Background

The Ambient Air Quality Directives (AAQ) define common methods to monitor, assess and inform on ambient air quality in the European Union, and establish objectives for ambient air quality to avoid, prevent or reduce harmful effects on human health and the environment. They are a cornerstone of the EU’s ambient air policy and contain several objectives and common methodologies for assessing (non-occupational) ambient air quality.

Directive 2004/107/EC establishes emission targets for arsenic concentration, cadmium, nickel, and benzo(a)pyrene in the air. It also determines common methods and criteria for the assessment of concentrations of arsenic, cadmium, mercury, nickel and polycyclic aromatic hydrocarbons in ambient air.

Directive 2008/50/EC sets emission targets for SO₂, NO₂ and NOx, PM10, PM2.5, Pb, Benzene, and CO. It also defines assessment criteria, reference measurement methods and requires the Member States to inform the public over ambient air quality.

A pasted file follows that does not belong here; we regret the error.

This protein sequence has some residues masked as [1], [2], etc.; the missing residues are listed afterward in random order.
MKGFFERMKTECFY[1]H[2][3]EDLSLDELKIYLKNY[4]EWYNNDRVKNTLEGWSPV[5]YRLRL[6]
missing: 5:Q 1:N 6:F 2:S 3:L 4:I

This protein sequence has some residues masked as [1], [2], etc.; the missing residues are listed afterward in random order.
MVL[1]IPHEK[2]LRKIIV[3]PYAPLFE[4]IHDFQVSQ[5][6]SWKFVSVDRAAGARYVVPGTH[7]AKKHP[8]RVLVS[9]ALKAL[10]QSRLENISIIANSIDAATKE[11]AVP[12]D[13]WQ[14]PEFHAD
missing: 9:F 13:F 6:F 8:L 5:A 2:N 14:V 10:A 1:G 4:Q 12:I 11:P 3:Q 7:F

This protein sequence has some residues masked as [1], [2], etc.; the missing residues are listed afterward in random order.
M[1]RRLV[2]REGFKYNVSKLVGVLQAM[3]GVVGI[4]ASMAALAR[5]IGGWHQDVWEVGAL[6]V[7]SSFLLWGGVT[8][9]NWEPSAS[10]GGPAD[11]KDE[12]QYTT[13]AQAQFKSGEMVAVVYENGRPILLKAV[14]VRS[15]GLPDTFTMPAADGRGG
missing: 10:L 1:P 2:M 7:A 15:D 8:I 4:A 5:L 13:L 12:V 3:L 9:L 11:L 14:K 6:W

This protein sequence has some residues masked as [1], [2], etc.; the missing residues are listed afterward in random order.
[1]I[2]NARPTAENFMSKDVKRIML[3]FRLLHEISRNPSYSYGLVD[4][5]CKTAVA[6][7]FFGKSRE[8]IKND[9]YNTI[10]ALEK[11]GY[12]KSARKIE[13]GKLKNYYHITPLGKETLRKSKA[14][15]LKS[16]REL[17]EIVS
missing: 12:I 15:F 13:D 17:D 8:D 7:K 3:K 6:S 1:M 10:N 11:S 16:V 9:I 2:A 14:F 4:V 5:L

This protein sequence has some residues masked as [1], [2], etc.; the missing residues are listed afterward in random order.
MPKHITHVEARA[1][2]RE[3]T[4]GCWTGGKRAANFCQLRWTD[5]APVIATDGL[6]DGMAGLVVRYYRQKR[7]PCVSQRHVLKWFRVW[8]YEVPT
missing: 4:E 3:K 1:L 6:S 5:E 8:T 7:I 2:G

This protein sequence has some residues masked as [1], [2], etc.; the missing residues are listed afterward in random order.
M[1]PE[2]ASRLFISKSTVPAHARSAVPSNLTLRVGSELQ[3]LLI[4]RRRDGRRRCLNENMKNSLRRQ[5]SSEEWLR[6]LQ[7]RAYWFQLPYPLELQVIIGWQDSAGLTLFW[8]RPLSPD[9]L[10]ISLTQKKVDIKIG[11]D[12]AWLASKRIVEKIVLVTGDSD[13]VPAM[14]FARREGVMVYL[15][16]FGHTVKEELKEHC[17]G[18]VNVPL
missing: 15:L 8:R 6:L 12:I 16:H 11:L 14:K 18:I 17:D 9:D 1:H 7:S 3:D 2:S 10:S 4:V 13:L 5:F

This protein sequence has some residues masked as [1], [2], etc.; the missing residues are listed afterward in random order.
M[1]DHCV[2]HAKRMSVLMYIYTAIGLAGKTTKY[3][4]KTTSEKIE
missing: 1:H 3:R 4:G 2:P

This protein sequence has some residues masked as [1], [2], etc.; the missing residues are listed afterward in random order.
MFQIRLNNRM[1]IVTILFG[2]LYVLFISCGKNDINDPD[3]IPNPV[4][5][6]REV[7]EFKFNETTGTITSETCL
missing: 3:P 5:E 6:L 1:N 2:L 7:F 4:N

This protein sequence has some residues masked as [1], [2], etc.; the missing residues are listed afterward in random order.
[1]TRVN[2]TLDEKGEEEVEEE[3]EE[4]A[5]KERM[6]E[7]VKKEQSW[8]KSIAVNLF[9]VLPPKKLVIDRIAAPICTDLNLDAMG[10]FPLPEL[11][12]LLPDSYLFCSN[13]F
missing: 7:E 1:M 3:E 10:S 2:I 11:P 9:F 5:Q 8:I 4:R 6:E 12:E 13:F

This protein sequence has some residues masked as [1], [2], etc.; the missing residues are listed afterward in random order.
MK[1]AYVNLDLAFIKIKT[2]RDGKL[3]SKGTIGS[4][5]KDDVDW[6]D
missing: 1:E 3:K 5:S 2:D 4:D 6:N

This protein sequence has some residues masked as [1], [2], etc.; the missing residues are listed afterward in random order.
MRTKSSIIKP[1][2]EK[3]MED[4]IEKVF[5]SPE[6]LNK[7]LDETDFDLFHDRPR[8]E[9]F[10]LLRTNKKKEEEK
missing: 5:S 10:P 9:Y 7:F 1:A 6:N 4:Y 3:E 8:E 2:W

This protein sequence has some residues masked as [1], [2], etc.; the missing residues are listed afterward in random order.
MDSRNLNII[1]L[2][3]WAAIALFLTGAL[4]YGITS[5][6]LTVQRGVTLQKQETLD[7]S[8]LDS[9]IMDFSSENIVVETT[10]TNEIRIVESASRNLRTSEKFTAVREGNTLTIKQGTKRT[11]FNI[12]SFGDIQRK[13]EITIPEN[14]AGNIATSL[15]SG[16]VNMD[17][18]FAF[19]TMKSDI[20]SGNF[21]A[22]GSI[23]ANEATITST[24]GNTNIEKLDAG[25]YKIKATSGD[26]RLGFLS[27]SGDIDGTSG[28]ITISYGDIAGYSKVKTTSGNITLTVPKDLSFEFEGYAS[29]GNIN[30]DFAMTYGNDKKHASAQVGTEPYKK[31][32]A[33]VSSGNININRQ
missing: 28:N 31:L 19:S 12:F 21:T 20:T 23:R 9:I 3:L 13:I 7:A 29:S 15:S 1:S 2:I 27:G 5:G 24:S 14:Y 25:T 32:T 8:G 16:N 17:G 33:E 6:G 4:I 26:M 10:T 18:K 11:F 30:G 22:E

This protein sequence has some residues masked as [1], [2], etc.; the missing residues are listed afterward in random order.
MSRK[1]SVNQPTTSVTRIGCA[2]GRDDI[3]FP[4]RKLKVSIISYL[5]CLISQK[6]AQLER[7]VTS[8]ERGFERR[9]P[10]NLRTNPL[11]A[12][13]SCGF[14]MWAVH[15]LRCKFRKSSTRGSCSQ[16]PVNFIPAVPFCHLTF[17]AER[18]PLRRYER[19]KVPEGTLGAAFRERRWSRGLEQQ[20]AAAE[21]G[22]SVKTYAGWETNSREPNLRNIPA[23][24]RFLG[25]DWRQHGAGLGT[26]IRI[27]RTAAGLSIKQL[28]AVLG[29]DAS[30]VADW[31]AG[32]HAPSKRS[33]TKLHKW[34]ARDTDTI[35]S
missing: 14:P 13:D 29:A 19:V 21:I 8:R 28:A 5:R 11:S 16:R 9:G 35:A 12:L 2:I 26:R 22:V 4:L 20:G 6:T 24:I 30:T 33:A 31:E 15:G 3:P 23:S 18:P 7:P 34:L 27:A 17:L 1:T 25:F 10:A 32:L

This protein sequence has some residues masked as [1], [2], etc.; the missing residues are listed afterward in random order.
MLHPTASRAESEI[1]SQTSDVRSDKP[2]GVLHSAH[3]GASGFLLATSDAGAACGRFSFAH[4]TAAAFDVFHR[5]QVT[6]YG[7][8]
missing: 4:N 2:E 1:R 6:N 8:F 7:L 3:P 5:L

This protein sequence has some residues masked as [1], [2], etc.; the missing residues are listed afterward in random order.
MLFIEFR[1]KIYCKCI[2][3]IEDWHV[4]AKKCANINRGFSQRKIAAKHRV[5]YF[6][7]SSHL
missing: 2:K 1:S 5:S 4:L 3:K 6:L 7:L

Why is it important?

A mineral like lime is essential to lowering emission values when purifying flue gases. Quicklime and lime products are used to bind gases from combustion processes – such as sulphur dioxide, hydrogen chloride and hydrogen fluoride and make them suitable for recycling.

Also, special mixtures can absorb mercury and dioxins/furans. Every year, millions of tonnes of lime products are used just for these applications, mainly for flue gas desulphurisation in power plants, waste incineration plants and industrial plants

Our views

In its recently published report on the Ambient Air Quality Directives (SWD(2019) 427) Review, the European Commission concludes that the current legislation has already led to measurable improvements in air quality as the directives provide the necessary instruments to meet existing challenges.

IMA-Europe is certain that the industry’s contribution to better air quality can be achieved with the current Industrial Emissions Directive 2010/75/EU (IED). If air quality standards have not yet been fully achieved, this is due to a lack of transposition or poor application of European law in member states, and not due to any weaknesses in the European legislation itself.

It is necessary to clearly define interfaces with other existing areas of law in air policy. Only a coherent and consistent European air policy can achieve its goals. IMA-Europe will continue to stress the importance of a legislative framework on air quality protection with cost-effective and reachable requirements with the available up-to-date technologies.